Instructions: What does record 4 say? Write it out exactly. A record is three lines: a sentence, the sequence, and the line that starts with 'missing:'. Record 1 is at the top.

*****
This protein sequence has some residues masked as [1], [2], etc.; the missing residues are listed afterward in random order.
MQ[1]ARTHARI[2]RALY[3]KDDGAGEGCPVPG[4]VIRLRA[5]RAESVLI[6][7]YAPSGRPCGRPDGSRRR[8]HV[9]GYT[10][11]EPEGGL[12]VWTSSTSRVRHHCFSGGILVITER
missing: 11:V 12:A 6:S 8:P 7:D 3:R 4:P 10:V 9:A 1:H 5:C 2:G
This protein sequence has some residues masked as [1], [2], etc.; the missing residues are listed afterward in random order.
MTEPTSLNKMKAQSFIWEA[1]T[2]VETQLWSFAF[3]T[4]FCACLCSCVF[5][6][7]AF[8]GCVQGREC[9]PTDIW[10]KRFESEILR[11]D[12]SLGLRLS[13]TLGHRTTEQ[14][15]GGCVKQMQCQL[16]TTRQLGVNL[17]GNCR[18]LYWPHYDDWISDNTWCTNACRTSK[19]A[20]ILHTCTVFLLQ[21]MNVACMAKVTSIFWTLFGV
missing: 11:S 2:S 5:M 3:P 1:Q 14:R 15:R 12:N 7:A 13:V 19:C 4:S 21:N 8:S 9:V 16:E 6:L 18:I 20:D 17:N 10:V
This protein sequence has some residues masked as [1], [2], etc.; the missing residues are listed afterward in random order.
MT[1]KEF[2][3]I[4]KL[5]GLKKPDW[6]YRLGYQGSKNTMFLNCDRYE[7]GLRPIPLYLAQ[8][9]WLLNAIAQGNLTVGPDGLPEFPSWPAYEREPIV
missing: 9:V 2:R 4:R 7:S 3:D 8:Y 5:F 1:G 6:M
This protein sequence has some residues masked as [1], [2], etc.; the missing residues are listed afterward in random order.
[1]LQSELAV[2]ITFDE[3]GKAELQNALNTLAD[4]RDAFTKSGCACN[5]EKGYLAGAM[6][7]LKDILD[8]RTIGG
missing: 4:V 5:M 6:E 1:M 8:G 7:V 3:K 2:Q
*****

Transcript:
This protein sequence has some residues masked as [1], [2], etc.; the missing residues are listed afterward in random order.
[1]LQSELAV[2]ITFDE[3]GKAELQNALNTLAD[4]RDAFTKSGCACN[5]EKGYLAGAM[6][7]LKDILD[8]RTIGG
missing: 4:V 5:M 6:E 1:M 8:G 7:V 3:K 2:Q